Day 3: West Coast

|, South Africa, Trip Report|Day 3: West Coast

14 February 2017

Day 3: West Coast

Distance: 175km (Cumulative: 652km)
Moving time: 4:30
Average speed: 39km/h
Road surface: Tar, gravel and soft sand

Accommodation: Camping
West Coast Wild Camping - R0 p.p

No facilities, beautiful setting

We stayed in bed until the sun baked us out. For breakfast we had coffee and rusks, which the Swiss prefer to eat dry as they don’t like the crumbles in their coffee.

At 10:00 we are finally packed up and drive through Lambert’s Bay again.  We stop at the Transnet road control point to see if we can drive on it. At first the guards said it is not allowed and our roof top tent will definitely not blend in with the usual Transnet traffic, but for R20 they said we can drive on the road if we go very quickly.

On the road we passed several other cars and people who all gave a friendly wave, so it didn’t feel illegal at all. There were also no further guards, so we drove all the way to Doringbaai on this road saving a lot of time and diesel.

Just outside town we saw a two-track road turning to the beach, we took it and saw other campers, to get back on the main road Hugo made a steep incline which made Caro stress in fear that we will tip over. Hugo assured her that it is nothing compared to what lies ahead in Africa, that didn’t reassure her at all.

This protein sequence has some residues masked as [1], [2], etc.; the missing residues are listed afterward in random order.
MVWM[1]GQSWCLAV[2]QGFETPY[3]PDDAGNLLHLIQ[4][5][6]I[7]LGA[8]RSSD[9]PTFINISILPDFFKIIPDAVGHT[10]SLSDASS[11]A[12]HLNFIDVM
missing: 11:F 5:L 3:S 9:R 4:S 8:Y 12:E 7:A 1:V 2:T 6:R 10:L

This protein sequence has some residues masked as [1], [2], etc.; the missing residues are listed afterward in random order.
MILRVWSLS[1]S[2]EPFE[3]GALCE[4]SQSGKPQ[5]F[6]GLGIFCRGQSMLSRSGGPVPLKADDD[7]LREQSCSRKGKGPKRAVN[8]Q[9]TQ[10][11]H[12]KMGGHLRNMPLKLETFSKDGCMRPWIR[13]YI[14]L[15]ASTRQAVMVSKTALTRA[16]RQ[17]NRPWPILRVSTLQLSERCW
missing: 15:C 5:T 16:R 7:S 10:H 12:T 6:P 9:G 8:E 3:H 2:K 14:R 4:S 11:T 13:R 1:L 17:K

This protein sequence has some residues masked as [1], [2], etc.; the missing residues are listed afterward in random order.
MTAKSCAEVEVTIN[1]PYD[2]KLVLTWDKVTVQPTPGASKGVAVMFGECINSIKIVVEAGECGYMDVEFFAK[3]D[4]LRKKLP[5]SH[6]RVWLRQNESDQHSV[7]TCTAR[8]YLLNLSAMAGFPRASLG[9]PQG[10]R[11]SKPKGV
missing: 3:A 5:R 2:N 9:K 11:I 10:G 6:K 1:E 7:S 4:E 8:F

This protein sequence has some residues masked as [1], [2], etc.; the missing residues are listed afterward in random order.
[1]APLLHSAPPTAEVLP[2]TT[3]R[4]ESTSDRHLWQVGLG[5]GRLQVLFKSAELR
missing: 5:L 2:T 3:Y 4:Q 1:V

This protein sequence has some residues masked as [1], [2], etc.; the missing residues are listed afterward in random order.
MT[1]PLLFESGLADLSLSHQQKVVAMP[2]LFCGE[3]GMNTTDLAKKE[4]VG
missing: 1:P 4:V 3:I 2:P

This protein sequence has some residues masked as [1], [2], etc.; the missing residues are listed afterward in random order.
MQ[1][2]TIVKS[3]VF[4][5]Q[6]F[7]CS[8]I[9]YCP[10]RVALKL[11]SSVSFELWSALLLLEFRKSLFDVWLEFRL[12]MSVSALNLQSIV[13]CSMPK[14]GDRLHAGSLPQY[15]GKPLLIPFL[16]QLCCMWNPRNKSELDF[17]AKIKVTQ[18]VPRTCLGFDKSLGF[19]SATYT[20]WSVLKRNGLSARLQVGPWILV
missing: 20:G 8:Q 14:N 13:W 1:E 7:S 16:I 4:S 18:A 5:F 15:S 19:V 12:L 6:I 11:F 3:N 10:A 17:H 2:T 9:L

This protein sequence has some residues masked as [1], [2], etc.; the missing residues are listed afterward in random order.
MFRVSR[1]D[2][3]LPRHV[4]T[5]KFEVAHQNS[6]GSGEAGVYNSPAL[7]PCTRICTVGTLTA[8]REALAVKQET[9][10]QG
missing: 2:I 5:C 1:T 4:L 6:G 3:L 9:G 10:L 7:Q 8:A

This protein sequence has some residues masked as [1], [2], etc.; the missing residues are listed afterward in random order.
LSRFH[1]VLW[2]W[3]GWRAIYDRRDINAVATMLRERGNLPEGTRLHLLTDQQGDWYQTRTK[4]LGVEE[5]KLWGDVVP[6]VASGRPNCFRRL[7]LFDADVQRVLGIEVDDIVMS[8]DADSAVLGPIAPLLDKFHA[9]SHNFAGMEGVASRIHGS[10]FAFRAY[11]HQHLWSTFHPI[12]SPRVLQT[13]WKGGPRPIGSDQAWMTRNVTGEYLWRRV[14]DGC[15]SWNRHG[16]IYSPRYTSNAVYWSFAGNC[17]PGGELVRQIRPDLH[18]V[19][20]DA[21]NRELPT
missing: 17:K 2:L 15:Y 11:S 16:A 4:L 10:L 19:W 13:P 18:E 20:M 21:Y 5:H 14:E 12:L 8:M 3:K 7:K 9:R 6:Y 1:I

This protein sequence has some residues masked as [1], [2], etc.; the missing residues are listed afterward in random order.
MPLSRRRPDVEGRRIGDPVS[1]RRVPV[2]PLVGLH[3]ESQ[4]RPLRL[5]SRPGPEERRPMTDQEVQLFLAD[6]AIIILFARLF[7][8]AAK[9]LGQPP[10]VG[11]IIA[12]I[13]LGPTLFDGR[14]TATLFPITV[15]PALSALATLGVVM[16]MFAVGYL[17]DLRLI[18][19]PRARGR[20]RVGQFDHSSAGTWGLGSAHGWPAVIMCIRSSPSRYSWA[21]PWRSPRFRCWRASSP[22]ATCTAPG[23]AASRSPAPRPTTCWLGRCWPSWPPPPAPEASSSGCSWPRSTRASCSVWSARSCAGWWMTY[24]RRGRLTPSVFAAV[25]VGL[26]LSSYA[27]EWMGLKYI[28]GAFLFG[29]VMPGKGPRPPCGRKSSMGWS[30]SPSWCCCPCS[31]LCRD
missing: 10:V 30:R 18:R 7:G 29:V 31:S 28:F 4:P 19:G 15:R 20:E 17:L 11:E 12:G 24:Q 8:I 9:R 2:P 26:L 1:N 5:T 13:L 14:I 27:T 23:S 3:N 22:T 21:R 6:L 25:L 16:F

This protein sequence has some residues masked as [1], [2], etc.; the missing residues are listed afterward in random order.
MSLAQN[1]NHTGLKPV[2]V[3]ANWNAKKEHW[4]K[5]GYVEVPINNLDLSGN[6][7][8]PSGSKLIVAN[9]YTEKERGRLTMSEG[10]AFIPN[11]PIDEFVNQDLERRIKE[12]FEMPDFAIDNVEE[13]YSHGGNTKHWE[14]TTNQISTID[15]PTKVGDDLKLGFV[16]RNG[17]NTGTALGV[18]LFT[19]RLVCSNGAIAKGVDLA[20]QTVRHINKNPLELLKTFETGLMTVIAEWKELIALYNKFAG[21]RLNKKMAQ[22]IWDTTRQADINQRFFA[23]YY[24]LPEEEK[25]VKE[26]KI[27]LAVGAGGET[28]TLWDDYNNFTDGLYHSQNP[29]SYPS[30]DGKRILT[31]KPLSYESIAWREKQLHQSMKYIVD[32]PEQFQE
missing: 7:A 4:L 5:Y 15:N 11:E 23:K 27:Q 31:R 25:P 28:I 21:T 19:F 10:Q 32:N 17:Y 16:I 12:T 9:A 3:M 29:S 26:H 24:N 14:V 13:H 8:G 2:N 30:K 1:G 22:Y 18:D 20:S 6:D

Close to Doringbaai lies Strandfontein, a nice little town with internet speeds of up to 20Mbps. There’s also a caravan park with nice views over the ocean.


From there we took the tar road to Lutzville where we bought some snacks and Caro got a pair of flipflops from PEP for R30. From Lutzville we drove to Koekenaap and took a left at the second road. After deflating the tyres we headed straight for the beach. We continued driving on ‘roads’ next to the beach which doesn’t appear on either Google Maps or Open Street Maps (I’ll try and add it sometime). Tracks4Africa on the other hand did not only have the main ‘West Coast 4×4 trail’, but also every possible sand track turnoff.

We had lunch at 14:00 close to the ocean: Cheese, tomato, peanut butter and honey sandwiches — not everything together. Caro showed the Swiss colourful sea anemone (apparently not pronounced anemown), before we continued along the sandy tracks.

Colourful sea anemone

We had no idea for how long the no-mans land sections lasts so we had quiet the debate as to where to sleep for the night as we didn’t suddenly want to be somewhere where we cannot camp anymore, but also didn’t want to have to drive too far the next day on the sandy tracks.